·Table of Contents
·Reliability and Validation 2
Reliability Assurance for Automated Eddy Current Inspection SystemsCarlos Pairazaman,
Customer site support manager for Veridian Engineering, Oklahoma City, Oklahoma, USA
Branch Chief, Processing Engineering, United States Air Force, Tinker Air Force Base, Oklahoma, USA
Ward D. Rummel
is an independent consultant for D&W Enterprises, LTD., Littleton, Colorado, USA.
The protocol for establishing and maintaining system operational integrity involves
The methods and procedures for establishing and validating system design CAPABILITIES; for assessing REPRODUCIBILITY of additional system modules; and for revalidation of operating modules (REPEATABILITY) are described and discussed.
Repetitive response from multiple flaws of equal size results in broadening of the response distribution. This broadening is the result of flaw to flaw variations as well as measurement variations and are accounted for by using multiple flaws in the generation of a typical POD curve. The spread between the upper limit of the noise and the lower limit (signal and noise) of the flaw response enables repetitive detection and discrimination / identification of flaws of that size without false calls (Type II errors). The practical threshold detection and discrimination limit is at that small flaw size at which the signal and noise responses converge without overlap and detection / discrimination can be attained. It is wise to maintain a signal / noise margin (safety factor) in practical applications to allow for unanticipated variations in the NDE procedure.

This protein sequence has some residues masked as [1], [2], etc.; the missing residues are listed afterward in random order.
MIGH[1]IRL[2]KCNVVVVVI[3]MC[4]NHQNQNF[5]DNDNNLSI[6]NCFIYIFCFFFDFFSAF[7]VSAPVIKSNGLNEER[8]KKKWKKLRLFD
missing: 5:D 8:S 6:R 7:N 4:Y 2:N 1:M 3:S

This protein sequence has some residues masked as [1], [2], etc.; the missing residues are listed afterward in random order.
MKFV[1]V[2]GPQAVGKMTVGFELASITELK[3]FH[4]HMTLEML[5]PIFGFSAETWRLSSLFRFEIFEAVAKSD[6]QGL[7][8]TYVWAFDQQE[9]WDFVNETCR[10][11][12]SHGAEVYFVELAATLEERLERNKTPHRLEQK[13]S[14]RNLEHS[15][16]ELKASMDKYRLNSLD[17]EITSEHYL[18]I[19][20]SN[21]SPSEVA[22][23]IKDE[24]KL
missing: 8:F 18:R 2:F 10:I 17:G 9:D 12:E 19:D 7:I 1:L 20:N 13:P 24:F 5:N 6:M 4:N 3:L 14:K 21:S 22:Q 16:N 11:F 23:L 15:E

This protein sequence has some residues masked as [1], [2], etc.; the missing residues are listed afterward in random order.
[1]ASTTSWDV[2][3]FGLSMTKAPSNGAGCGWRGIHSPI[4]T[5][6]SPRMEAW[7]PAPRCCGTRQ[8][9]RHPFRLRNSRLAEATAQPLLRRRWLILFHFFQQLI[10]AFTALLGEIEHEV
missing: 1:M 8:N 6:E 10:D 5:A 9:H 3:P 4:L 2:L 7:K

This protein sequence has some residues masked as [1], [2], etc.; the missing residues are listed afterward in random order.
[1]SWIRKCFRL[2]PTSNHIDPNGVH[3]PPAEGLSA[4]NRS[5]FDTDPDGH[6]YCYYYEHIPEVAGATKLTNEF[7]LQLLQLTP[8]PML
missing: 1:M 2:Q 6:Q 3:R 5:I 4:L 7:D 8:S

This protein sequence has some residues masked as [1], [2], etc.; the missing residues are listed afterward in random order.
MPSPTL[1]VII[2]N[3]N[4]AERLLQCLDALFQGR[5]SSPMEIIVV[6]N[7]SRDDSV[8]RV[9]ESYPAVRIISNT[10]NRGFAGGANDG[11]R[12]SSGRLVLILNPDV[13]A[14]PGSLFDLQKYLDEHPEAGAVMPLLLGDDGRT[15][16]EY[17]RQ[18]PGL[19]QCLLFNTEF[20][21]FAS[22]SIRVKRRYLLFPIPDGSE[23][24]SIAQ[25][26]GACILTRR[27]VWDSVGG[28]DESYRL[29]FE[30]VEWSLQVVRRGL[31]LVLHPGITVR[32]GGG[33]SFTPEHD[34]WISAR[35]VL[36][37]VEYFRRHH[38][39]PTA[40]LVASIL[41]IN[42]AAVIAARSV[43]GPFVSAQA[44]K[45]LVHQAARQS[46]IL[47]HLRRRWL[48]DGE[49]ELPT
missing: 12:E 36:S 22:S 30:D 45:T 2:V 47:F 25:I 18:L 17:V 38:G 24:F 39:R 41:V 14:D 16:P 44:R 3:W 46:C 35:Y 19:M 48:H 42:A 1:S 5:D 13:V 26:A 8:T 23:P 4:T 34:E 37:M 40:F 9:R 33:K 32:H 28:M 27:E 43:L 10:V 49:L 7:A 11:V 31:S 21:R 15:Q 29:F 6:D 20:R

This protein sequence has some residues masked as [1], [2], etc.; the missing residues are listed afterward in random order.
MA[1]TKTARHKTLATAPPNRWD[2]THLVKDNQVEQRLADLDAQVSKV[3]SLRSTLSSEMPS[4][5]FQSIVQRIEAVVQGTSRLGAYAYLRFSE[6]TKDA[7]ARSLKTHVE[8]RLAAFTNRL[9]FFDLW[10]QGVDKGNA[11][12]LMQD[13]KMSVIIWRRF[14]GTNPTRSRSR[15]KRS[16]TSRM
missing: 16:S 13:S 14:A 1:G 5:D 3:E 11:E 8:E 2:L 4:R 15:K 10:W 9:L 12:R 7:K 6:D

|Fig 1: Repetitive response from a single flaw||Fig 2: Repetitive response from flaws of equal size|
Small sample sizes assume that the flaws selected are representative of the population of flaws to be detected and that flaw to flaw variance in application is bounded by the flaws selected for assessment. Various thrusts have been directed to modeling the flaw to flaw variance and have been successful for simple flaw configurations. In many applications, this variance is accounted for by including a margin (safety factor) in detection requirements and by follow-up data collection and analysis of signal responses from service hardware. For complex configurations, larger margins may be used to address difficulties in validating margin assumptions.
When a small sample size is accepted as being representative of the population, repetitive measurements can be made on the selected flaws to establish the signal / measurement variance for each flaw size sampled. FIGURE 2 illustrates the broadening of response due to multiple measurements from flaws of equal size. This method produces a data set that can be used to establish a discrimination threshold and for plotting a POD curve. Although the number of measurements can provide a high measurement confidence level based on the small sample set, the measurements are not fully independent and thus less rigorous than that obtained by independent measurements on independent cracks. The POD curve generated is a measurement curve and is representative of most important elements of the characterization task, but may not fully describe a capability if the response from service flaws of equal size varies significantly from the selected small sample set.